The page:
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Growers balked at purchasing crop nutrient when costs soared and now warehouses and ports are contending with bloated inventories. Picture: BLOOMBERG
Growers balked at purchasing crop nutrient when costs soared and now warehouses and ports are contending with bloated inventories. Picture: BLOOMBERG

The fertiliser shortage that threw the agricultural sector into disarray and pushed food costs higher globally may be fading.

Crops across the world are dependent on nutrients from Russia, one of the biggest exporters, and the invasion of Ukraine four months ago roiled markets for the crucial chemicals.

Ultimately, prices soared so high that farmers halted buying — and now the market has flipped. Fertiliser supplies are piling up from Florida to South America. Ships are waiting to unload and companies are struggling to reduce stocks in ports and warehouses, according to people familiar with the matter. 

In Brazil, warehouses are approaching maximum capacity because farmers are betting prices have farther to fall. As far back as March — just weeks after Russia invaded — North American potash reserves were at a six-year high, according to Bloomberg’s Green Markets and The Fertiliser Institute, as prices soared and farmers skipped applications. 

Meanwhile, concerns that fertiliser supplies from Russia would be shut off have not panned out. Russian fertiliser sales are exempt from the sanctions imposed by US and EU in response to the war on Ukraine, and shipments are entering the US, according to cargo data tracked by Bloomberg. A ship carrying 12,000 tonnes of granular urea, a common nitrogen fertiliser, arrived from Russia with a bill of lading dated June 8. While the amount is relatively small, it confirms that the product has found a pathway to American shores.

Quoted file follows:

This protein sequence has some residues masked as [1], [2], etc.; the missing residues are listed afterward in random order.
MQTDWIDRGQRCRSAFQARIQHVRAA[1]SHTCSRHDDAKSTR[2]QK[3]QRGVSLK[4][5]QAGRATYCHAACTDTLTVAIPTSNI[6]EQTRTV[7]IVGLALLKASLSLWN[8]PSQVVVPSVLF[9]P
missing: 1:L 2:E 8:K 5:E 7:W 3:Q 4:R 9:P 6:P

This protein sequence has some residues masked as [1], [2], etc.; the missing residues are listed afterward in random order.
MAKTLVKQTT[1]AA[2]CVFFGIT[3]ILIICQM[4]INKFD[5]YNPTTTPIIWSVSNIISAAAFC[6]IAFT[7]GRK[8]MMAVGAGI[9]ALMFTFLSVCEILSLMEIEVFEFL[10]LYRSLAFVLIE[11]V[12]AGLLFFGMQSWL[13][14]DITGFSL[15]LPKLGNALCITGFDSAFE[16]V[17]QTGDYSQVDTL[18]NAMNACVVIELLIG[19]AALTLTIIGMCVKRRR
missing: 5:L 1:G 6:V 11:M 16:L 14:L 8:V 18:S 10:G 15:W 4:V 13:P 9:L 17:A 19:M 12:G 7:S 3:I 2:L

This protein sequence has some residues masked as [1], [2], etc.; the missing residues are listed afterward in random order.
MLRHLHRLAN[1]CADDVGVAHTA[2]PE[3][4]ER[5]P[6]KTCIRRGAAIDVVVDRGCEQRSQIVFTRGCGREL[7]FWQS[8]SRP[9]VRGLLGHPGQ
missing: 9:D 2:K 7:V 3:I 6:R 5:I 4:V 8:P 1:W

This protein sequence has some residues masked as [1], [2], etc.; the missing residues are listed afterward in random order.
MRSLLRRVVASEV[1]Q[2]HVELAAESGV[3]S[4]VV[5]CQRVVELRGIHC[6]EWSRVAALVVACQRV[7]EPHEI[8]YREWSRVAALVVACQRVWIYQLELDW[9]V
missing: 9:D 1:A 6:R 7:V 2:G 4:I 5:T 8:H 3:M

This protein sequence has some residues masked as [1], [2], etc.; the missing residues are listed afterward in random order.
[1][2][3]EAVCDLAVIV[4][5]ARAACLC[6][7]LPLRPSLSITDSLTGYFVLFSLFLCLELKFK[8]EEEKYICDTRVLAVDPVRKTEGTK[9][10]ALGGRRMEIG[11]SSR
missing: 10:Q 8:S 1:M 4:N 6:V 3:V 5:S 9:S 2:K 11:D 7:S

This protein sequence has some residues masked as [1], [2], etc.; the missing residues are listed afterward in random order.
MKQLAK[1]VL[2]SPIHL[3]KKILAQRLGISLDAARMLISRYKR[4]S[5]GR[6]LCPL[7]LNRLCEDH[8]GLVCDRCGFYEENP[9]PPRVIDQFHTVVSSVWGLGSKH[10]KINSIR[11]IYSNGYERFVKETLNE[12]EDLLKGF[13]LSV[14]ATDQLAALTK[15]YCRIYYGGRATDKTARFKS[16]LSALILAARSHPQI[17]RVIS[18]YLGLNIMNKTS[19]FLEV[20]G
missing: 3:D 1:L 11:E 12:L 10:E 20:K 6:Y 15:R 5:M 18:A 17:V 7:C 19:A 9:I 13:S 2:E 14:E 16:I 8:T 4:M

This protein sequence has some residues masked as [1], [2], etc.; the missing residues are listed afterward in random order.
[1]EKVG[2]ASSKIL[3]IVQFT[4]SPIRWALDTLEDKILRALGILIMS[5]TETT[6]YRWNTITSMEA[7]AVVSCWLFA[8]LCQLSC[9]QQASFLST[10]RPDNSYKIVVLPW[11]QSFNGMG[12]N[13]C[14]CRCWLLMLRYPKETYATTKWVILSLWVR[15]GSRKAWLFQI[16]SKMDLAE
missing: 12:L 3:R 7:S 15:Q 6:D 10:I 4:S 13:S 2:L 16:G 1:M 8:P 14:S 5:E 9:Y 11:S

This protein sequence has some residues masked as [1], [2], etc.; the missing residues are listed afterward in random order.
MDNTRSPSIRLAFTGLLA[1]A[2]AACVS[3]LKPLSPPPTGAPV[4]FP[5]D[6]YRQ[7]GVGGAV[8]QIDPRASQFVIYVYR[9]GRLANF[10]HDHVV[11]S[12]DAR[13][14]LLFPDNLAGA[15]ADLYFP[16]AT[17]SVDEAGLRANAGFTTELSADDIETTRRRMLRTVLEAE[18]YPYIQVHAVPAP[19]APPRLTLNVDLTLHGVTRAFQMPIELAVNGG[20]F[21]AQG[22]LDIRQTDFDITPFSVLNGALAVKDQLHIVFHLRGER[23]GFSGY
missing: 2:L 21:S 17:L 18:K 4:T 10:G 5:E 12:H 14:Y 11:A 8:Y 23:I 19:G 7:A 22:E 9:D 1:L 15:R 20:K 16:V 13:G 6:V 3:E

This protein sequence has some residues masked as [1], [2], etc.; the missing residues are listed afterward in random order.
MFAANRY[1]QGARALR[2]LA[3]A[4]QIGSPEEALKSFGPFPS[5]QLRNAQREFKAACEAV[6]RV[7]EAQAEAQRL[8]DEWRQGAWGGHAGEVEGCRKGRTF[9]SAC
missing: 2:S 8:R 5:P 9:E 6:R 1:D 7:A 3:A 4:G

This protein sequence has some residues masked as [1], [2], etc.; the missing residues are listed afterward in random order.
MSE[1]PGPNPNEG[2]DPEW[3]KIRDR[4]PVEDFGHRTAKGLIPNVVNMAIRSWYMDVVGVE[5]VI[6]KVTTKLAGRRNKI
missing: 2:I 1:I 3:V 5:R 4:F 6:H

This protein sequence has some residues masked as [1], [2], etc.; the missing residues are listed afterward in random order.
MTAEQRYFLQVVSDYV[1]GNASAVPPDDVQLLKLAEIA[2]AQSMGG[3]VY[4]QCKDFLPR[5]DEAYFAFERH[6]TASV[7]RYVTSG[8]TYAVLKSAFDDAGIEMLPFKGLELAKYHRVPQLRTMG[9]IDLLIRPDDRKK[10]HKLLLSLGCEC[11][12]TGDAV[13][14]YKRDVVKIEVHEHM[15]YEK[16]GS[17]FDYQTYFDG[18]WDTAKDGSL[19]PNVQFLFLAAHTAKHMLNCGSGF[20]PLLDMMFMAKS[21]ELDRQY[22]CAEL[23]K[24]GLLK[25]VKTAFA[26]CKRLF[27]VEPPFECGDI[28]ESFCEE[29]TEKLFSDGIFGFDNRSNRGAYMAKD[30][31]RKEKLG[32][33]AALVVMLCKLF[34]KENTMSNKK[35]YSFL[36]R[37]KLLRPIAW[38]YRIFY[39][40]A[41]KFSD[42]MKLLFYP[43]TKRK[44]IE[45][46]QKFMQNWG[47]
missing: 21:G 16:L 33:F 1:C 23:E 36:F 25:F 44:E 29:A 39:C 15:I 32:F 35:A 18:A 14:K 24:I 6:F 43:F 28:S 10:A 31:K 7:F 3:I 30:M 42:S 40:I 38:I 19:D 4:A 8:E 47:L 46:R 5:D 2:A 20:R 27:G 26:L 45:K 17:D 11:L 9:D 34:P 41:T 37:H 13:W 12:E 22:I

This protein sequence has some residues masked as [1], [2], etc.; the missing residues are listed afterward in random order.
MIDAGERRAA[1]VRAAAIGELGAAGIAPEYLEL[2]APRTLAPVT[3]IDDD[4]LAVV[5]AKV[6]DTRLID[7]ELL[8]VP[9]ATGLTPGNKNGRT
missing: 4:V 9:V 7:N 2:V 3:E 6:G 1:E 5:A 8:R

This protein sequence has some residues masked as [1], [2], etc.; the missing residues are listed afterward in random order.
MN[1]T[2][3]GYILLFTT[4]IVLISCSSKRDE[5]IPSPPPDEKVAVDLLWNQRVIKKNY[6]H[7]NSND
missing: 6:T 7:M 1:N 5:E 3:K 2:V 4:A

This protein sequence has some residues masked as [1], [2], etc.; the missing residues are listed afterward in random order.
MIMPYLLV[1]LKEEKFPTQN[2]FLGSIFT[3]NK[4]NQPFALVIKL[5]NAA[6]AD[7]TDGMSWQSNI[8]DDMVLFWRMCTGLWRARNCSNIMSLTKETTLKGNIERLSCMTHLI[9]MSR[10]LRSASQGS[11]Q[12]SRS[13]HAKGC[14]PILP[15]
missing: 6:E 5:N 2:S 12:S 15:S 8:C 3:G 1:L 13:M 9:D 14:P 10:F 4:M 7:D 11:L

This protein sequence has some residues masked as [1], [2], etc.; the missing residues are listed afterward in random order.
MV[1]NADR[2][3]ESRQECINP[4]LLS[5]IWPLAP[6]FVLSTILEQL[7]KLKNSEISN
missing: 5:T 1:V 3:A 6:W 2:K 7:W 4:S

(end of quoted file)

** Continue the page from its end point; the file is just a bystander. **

The US government is even encouraging agricultural and shipping companies to buy and carry more Russian fertiliser.

Wholesale fertiliser prices are declining after soaring to multiyear highs. North American prices are the lowest they have been since January and a closely watched index for the continent is down 35% since touching a record in late March, according to Green Markets. Farmers are still awaiting lower prices as grains trend higher, expanding the arbitrage of delayed nutrient purchases.

Green Market’s North American weekly fertiliser price index dropped 4% this week, compounding last week’s 3% decline. Wholesale New Orleans urea fell to the lowest since August, while New Orleans ammonia inched higher by 2% amid rising overseas demand.

The slide in fertiliser prices — if it continues — may ease of the concerns that farmers would skip applications of synthetic nutrients to save money, reducing crop yields and worsening food inflation and hunger in parts of the world. Still, it is too early to tell whether prices will rebound if the war in Ukraine persists into a period when demand is seasonally higher.

“Fertiliser prices softened through the spring season as delayed plantings, ample supply, and near record per-ton prices pushed farmers to pull back on fertiliser applications,” said Alexis Maxwell, an analyst at Green Markets. Fertiliser-to-crop price ratios, a key affordability metric, have sunk, “reflecting a potential buying opportunity for corn farmers who need product today”.

Bloomberg News. More articles like this are available on bloomberg.com


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